40. Lawrence of Arabia
(David Lean, 1962, USA / United Kingdom)
Massive war epic, or painfully intimate depiction of a man without a center who tried and failed to find one? Lean, the great character artist who later became a somewhat garish epic-maker (calling his post-Lawrence films “overdone” is being kind) says we can have both, and darned if that’s not just what we get in a film where some of the most jaw-dropping vistas ever captured on 70mm, thanks to cinematographer Freddie Young and a satisfying absence of shame or restraint, are used largely as psychological metaphors to point out how T.E. Lawrence (Peter O’Toole, in one of the great debut performances of all time) wants to lose himself in the unknowable vastness of the desert. Like many epics, it gets a bit tedious as it goes on, though in this case the dragginess also fits the hero, who can’t comprehend the bureaucratic aftermath of his gung-ho wartime heroics.
39. Le million
(René Clair, 1931, France)
The second masterpiece of the sound era, and one of the most stupidly delightful musical farces of any age. A romantically poor painter wins the lottery, and loses the ticket, and has to chase across Paris, from the thieves’ quarter to the very stage of the opera, while winning back his girl in the process. Calling it artificial and stagey and forced is to pay it a compliment in every case; Clair’s most engaging movie is, like all of his work, highly indebted to a tradition of French theatricality that made the director the embodiment of all things that future generations of his country’s filmmakers would consider unforgivably twee about the national cinema; but 80 years later, the tweeness has become ecstatically charming, and the use of music and non-diegetic sound has revealed itself as revolutionary and groundbreaking in ways the truffle of a story doesn’t indicate, and rather cleverly disguises.
38. The Crowd
(King Vidor, 1928, USA)
Perhaps the sign of a newly cosmpolitan country working out its terror of the metropolis, there was a trend in the late ’20s of American films praising the elegant simplicity of the rural life, or freaking out about the pace of city dwelling, or both; a lot of these come off today as conservative harangues, but the very best, made by visual artists of the first order, rank among the most perfect of all silent films. Despite his later descent into hackwork, Vidor was then nothing if not a great artist, and his depiction of a young married couple struggling in a great sterile city of the day is both gushingly humane, and a work of visual poetry like few other movies: the depiction of the Everycity as a thrillingly geometric space that doubles as an implacable cage of lines and windows is unparalleled throughout decades of urban photography. (Reviewed here)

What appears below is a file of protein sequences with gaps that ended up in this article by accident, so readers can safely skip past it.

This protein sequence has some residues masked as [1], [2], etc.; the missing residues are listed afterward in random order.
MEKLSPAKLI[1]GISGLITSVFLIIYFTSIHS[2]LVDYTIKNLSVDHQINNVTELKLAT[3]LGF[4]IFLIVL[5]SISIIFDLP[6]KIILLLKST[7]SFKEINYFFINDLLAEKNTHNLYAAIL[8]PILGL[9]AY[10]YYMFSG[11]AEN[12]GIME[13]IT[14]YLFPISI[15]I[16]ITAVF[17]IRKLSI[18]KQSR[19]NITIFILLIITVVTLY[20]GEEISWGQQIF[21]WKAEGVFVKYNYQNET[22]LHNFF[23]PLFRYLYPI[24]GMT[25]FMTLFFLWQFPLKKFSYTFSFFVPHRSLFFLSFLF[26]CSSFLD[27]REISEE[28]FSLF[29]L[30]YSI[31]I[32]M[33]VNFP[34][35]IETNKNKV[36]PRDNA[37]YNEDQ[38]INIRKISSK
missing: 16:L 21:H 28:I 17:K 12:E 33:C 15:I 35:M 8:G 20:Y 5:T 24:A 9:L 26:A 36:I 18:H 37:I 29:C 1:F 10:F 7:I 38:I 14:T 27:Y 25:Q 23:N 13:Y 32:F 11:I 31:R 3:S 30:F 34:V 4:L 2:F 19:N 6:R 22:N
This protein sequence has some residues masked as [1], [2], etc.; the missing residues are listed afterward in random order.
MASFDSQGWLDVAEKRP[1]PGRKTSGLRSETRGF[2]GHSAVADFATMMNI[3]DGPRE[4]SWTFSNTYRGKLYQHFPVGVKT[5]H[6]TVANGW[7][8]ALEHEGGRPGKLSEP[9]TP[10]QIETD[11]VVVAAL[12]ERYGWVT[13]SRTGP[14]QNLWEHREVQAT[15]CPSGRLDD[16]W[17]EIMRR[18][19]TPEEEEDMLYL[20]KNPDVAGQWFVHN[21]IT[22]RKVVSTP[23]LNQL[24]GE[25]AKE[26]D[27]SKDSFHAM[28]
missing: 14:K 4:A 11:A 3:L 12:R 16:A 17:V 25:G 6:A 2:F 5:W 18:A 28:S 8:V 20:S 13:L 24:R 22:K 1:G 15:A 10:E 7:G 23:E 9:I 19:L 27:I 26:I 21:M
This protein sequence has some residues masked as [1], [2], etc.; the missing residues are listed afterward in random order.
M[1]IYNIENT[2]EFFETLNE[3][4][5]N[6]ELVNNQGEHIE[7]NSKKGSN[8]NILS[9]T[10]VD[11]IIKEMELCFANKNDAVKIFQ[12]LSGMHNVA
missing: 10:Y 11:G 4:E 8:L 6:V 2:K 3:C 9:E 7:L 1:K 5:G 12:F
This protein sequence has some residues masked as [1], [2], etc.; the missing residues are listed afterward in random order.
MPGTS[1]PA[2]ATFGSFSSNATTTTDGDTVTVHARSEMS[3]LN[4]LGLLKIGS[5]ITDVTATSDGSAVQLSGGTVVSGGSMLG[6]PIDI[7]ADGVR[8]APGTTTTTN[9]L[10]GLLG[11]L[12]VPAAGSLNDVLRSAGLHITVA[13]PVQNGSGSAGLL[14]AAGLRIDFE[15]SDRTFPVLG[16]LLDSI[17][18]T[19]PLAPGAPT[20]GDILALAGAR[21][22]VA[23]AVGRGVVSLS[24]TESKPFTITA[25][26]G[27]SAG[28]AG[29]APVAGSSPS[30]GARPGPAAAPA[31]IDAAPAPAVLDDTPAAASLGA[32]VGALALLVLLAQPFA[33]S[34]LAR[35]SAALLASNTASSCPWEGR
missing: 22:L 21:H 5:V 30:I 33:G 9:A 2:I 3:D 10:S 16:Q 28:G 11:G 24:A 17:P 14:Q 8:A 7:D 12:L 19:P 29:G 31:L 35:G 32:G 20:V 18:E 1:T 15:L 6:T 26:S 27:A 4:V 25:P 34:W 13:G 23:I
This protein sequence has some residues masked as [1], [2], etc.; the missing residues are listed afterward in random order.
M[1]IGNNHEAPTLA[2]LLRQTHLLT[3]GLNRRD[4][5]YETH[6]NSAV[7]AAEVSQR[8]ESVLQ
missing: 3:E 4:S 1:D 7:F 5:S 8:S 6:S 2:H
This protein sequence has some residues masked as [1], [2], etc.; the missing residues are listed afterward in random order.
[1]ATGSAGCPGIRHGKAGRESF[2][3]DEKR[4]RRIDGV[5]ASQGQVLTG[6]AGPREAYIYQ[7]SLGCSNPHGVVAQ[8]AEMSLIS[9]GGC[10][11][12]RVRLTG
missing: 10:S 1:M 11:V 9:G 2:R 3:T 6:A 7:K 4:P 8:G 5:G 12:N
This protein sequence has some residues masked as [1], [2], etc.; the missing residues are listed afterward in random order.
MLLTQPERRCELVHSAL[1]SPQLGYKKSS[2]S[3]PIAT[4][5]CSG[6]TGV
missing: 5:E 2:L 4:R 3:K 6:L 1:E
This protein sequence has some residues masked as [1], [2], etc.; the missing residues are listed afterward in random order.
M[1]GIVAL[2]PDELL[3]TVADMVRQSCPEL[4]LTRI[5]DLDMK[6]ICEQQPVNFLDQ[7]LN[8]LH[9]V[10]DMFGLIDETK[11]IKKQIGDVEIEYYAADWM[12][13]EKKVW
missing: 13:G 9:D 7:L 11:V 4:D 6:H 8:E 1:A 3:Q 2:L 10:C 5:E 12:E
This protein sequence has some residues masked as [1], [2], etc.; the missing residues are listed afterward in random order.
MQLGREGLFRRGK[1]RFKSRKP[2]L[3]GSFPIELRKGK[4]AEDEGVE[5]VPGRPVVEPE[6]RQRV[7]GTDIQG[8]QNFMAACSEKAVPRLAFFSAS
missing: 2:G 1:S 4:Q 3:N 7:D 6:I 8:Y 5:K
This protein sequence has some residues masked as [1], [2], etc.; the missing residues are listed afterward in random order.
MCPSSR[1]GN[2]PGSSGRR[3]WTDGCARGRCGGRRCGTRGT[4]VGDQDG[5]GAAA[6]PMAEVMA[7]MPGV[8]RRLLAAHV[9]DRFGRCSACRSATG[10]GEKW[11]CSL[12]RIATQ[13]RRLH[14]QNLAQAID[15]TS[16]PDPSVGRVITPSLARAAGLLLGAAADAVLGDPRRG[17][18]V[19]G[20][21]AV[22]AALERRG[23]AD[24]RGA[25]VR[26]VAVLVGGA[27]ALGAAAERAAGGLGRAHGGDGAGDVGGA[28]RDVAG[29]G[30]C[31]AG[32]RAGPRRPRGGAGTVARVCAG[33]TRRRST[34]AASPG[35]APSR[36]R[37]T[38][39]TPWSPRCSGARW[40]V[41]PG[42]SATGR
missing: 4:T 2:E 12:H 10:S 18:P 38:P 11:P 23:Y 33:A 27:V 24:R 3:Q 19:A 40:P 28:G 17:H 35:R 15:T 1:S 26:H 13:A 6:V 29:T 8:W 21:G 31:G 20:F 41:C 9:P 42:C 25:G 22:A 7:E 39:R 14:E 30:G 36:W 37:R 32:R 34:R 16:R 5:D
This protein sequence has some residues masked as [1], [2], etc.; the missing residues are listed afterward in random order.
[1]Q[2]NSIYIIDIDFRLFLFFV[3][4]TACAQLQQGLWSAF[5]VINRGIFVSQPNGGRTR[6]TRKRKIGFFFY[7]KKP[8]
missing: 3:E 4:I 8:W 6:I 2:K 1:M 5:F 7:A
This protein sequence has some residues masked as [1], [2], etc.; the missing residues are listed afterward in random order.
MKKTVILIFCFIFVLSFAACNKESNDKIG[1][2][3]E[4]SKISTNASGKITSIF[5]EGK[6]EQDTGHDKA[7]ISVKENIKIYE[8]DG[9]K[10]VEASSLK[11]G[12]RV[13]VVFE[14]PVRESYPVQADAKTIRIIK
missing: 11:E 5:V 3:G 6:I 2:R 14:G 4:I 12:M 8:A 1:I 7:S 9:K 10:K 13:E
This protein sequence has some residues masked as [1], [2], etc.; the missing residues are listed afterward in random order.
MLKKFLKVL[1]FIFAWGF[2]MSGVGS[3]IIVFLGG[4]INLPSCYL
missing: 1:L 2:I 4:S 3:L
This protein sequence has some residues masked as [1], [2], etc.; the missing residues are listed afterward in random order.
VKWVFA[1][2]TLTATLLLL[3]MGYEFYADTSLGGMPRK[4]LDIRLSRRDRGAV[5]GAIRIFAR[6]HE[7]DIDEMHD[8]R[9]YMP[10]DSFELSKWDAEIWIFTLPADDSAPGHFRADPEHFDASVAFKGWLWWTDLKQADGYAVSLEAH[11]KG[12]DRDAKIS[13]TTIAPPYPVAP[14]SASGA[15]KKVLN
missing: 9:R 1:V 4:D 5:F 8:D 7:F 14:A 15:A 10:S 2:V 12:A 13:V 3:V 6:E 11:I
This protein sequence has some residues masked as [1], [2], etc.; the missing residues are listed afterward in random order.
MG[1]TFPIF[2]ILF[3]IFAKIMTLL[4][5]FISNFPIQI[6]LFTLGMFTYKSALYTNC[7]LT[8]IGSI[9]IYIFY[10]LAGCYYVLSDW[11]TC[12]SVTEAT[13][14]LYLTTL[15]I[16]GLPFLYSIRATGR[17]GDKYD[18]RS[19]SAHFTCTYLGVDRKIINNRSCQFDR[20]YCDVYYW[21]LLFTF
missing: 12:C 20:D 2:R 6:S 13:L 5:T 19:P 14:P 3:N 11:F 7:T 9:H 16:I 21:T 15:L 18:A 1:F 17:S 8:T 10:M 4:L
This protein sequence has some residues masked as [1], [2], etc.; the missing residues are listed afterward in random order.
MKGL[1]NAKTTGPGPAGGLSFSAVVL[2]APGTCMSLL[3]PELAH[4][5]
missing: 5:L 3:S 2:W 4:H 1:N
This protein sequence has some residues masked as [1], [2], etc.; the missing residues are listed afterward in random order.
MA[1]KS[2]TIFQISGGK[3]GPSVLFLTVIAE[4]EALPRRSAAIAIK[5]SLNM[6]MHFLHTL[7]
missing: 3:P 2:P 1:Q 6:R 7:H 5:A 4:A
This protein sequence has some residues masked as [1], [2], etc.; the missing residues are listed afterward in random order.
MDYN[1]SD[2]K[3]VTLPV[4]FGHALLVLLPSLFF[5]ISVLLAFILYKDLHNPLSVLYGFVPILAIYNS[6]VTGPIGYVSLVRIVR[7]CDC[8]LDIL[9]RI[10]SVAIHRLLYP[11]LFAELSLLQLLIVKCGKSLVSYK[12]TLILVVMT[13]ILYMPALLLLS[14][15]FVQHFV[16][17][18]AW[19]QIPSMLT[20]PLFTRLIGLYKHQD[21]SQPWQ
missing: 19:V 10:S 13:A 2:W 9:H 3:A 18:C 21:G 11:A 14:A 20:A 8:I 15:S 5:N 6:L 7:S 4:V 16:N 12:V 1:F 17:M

37. Sansho the Bailiff
AKA 山椒大夫 (Sanshō Dayũ)
(Mizoguchi Kenji, 1954, Japan)
A stately tale of innocence and savagery, a morality play about the need for mercy in an inherently unmerciful universe, captured by the immaculate camerawork of one of the greatest visual storytellers of them all, Sansho is elegant and beautiful and emotionally searing: though there is a line of indefatigable spiritual strength underlining the whole that keeps it from descending into sheer miserabilism, no matter how much the plot might sound that way (orphans vs. a slave driver, essentially). It’s a bit of a relief that Mizoguchi’s mesmerising control of imagery tends to draw a box around the action and set it off as a fable or a dream, rather than a strictly realist drama: it’s harsh enough to watch as it is, though that harshness ultimately gives way to hard-earned uplift in the end. An ending that is surely one of the most transcendent in cinema. (Reviewed here)
36. The Passenger
(Michelangelo Antonioni, 1975, Italy / Spain / France)
Perfecting the antiseptic aesthetic he’d been developing for 15 years, Antonioni’s masterpiece is a blindingly bright tale of identity being destroyed by… it’s actually very hard to say what destroys the identity of the reporter played by Jack Nicholson in the best work of his career, although “the ’70s” is probably the closest answer we can get. Aggressive in its formal iciness, aggressive in its awareness that it’s mostly contrived and cryptic, particularly in regards to the unlikely femme fatale played by Maria Schneider, aggressive in its one-of-a-kind use of color – the film is just plain aggressive, an appropriate culmination of the career of a director whose notoriously difficult films did so much to point out the moral emptiness of 20th Century life. And on the subject of amazing endings, the shot that ends this movie is one of the great gestures in all modernist art. (Reviewed here)